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How your yard can help protect our water

By Susan Gale

Just about every day homeowners use their yards. Whether it’s for fun, mowing and cleaning, or septic systems, yards are a big part of our lives.

Unfortunately, yards can also contribute greatly to pollution through runoff that gets into our water including rivers, ponds, bays, oceans, and even the water we drink. But there are steps you can take with your own yard to protect our water.

How to use your yard sustainably

The most recent National Water Quality Inventory reports that runoff from urbanized areas is the leading source of water quality impairments to surveyed estuaries and the third-largest source of impairments to surveyed lakes. According to the report, 46% of river and stream miles, 18% of coastal and Great Lakes waters, and 32% of wetlands are in poor biological condition due to contaminants.

Here are tips from Save The Bay to help you use your lawn to improve our water:

Make your yard a sponge

Runoff from your yard combines with others and causes problems down the line. It’s best to direct runoff from your roof and driveway onto grass and planted areas so it can be absorbed and filtered. Keep your grass at least three inches high to reduce runoff and soil evaporation.

You can collect rainwater from your downspouts in rain barrels and use this to water your yard and garden. Use pervious, or porous, materials, such as pavers, for driveways and walkways to allow runoff to soak into the ground underneath. If you have a septic system, have it inspected annually and pumped every three-to-five years.

Fertilize your lawn with care

One of the best ways to fertilize your lawn is to leave grass clippings on it. This free, natural fertilizer can provide up to one-third of your lawn’s nutrient needs. It’s also suggested that you use up to a ½-inch of compost as a fertilizer to top-dress your lawn or garden.

If you must use chemical fertilizer, test your lawn first because if the pH is too low the grass won’t absorb the fertilizer no matter how much you use. Use fertilizer sparingly. Fall is the best time to fertilize, before October 15. If you must fertilize in spring, wait until your lawn greens up. Don’t fertilize in the summer when your lawn is naturally dormant.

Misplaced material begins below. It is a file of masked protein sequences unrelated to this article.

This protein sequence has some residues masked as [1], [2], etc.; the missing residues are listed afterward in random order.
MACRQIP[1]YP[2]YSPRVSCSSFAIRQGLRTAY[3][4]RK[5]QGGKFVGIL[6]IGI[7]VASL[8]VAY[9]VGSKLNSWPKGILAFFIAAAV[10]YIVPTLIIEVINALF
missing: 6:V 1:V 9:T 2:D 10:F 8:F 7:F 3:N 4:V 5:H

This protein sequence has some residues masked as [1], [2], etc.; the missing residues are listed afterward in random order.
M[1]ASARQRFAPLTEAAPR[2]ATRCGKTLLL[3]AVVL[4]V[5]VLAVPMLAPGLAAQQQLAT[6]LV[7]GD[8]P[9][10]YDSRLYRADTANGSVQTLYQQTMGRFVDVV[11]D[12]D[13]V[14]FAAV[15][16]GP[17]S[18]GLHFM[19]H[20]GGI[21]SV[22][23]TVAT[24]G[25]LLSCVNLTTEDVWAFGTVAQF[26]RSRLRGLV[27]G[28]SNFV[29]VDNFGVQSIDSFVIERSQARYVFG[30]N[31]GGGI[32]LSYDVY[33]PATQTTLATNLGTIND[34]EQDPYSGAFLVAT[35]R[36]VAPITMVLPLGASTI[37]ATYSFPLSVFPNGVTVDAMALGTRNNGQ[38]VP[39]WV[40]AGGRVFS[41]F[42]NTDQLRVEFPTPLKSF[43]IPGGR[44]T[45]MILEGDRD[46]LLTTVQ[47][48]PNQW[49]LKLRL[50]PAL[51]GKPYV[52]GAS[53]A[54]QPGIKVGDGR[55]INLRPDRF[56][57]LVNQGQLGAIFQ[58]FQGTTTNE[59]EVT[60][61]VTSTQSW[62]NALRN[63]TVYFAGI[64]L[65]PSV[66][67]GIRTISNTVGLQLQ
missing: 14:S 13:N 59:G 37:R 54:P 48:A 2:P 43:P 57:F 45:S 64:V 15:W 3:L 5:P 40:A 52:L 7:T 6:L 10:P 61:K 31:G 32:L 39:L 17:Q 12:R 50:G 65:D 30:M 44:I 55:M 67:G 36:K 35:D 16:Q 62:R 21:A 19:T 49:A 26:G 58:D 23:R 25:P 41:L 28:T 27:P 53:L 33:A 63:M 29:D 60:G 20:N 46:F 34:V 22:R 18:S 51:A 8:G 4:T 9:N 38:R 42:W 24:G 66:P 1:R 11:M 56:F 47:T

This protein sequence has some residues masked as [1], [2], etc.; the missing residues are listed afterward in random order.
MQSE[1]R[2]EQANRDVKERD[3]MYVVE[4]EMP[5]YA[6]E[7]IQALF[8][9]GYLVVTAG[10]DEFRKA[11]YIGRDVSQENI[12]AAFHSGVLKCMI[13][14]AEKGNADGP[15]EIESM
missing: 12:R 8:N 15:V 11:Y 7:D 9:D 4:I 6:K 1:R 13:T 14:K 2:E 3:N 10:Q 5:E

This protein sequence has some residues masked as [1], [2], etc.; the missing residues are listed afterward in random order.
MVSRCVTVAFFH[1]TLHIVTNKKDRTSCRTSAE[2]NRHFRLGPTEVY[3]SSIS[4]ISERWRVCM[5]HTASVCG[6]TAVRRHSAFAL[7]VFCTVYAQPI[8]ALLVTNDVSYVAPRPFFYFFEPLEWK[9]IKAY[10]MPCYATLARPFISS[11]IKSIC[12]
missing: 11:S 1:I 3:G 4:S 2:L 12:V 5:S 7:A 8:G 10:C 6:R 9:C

Don’t apply fertilizer immediately before or after a rainfall, which washes it off your lawn and into storm drains. Choose slow-release fertilizer that releases burtirnets over time and are less likely to run off or burn your lawn. Look for “water insoluble nitrogen” on the bag.

Scoop the Poop

Pick up after your pet in your yard and other’s yards. Dog poop can take over one year to decay and the bacteria and parasites can linger in the soil and seep into groundwater. One gram of dog poop contains 23 million coliform bacteria and can also transmit e. coli, salmonella, parvo, and tapeworms. Always carry a plastic bag and paper towel with you to make sure you can scoop the poop and don’t leave the bag of poop on the ground.

Live litter free

Bring an empty bag for trash wherever you go and don’t let any trash, especially bottlecaps, straws, and cigarette butts end up on the ground. Use a portable ashtray if you smoke. Be careful that items such as fishing line do not end up in the environment as it is extremely hazardous to the health of wildlife. And finally, speak up when you see someone else littering!

Susan Gale is CEO of Gale Force Communications with publishes Kidoinfo.com.

This post is sponsored by Texas Electricity Ratings a site that allows users to compare “electric providers”  to help you save money.

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